Two LA women develop bizarre ear disease caused by their massage gun

Last year, two Los Angeles women, aged 31 and 48, visited Cedars-Sinai hospital on separate occasions suffering from a mysterious, debilitating illness. 

They were hit with the classic symptoms of vertigo: a condition that causes constant dizziness and feels as if you are on a never-ending carnival ride. 

The majority of patients also suffer nausea, making it difficult to even get out of bed.

There was no obvious cause in either case as both women were relatively young and healthy.

Doctors were puzzled, until they discovered that the patients shared a daily habit — using a battery powered massager, such as a Theragun, to ease aching shoulders and necks. 

Vertigo is a condition that causes intense dizziness, nausea and difficulty moving. One sufferer described it as feeling like being on a carnival ride in a 2020 case study.

When the doctors asked the women to cease their massage gun routine, their conditions were cured almost immediately. 

These two cases led Dr Ronen Nazarian, an otolaryngologist at Cedars-Sinai and doctoral student David Elisha, to conclude that using devices like Theragun on your shoulders and neck can make people develop a rare condition called benign paroxysmal positional vertigo (BPPV).

They explain that the intense vibrations emitted by the device can, in rare cases, disrupt the intricate balance mechanism in the ear. 

Now, they want users to be warned that using this wellness device could make you unwell.

‘Manufacturers should issue generalized warnings on vertigo risks associated with these devices, especially when used near the head and upper neck,’ they wrote in their case report, published in JAMA Otolaryngology Head Neck Surgery. 

Theragun is by no means the only brand of this kind of massager, but it is far and away the most popular brand in the US, accounting for 71 percent of the market as of 2021. 

The original Theragun sells for $149 online. Other retailers, like HyperVolt and RecoverFun, sell their massage guns for $199 and $99 respectively. 

These massagers are sold to provide concentrated deep tissue massage to relieve sore muscles. 

Devices are used to alleviate tension on the neck, shoulders and even the base of their skull.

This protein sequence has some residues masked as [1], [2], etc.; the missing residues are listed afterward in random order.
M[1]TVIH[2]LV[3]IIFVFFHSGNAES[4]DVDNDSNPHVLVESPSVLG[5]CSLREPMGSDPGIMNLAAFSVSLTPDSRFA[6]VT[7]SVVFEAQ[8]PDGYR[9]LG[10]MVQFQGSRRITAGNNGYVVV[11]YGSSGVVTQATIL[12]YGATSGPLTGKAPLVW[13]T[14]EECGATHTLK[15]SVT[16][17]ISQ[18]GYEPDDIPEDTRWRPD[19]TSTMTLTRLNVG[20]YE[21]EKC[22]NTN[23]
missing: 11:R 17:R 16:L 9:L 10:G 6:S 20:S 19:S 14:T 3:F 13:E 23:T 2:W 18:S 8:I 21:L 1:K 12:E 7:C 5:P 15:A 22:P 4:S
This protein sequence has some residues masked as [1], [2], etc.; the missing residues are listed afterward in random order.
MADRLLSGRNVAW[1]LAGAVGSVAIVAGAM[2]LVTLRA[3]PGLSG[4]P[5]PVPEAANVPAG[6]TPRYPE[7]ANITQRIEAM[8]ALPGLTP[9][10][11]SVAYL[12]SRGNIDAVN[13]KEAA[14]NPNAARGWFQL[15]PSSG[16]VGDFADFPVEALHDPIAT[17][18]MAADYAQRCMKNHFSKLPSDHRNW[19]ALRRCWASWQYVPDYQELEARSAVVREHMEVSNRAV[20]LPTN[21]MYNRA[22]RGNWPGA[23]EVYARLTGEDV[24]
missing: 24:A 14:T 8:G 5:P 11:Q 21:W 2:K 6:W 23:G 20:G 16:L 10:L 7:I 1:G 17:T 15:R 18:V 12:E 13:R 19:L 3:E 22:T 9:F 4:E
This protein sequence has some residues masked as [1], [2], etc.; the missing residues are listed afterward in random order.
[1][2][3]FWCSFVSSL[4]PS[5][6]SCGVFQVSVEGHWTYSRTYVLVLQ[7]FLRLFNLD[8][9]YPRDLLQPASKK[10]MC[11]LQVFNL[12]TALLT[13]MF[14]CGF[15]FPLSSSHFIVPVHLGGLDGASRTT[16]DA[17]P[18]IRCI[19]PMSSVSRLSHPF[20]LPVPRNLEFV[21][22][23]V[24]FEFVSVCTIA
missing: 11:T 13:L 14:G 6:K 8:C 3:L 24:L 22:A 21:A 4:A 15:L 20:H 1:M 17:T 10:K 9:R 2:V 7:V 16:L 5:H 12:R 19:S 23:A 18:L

Vertigo develops when there’s disruption to the balance system in the inner ear. This can be caused by head trauma, or in the case study presented by Dr Nazarian, frequent vibrations.

BPPV is a relatively rare condition. Roughly 3.2 percent of people develop it every year, the authors write. 

It happens when the organs that control balance, which sit in your inner ear, are disturbed. This collection of organs, called your vestibular system, look sort of like a pair of snails. 

A number of things can disturb the inner ear, including infection, stroke and medications. But most cases of this kind of vertigo are caused by head trauma – like concussions, falls or assault.

The disruption causes your body to lose its sense of balance, and develop dizziness, unsteadiness, nausea, lightheadedness, vomiting and difficulty moving as a result. 

It makes you feel like you’re ‘on a carnival ride’ an unidentified vertigo sufferer shared in a 2020 case report.  

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But as the study lays out, intense, frequent vibrations also cause vertigo. 

Dr Nazarian suggests in the paper that vertigo caused by vibrations might be underreported, and that even using electric toothbrushes could be enough to trigger the condition. 

While this might sound far-fetched, other medical experts agree. 

Riding a bike on a bumpy terrain and intense aerobic exercise have also caused cases of vertigo, according to Johns Hopkins School of Medicine. 

This mechanism could be taking place with massage guns, which prod the body between 1,700 – 5,000 times a minute, accounting for between 31 and 70 pounds of force. 

This amount of force could cause the tiny features that control our balance in the inner ear to jostle, the authors say, causing vertigo. 


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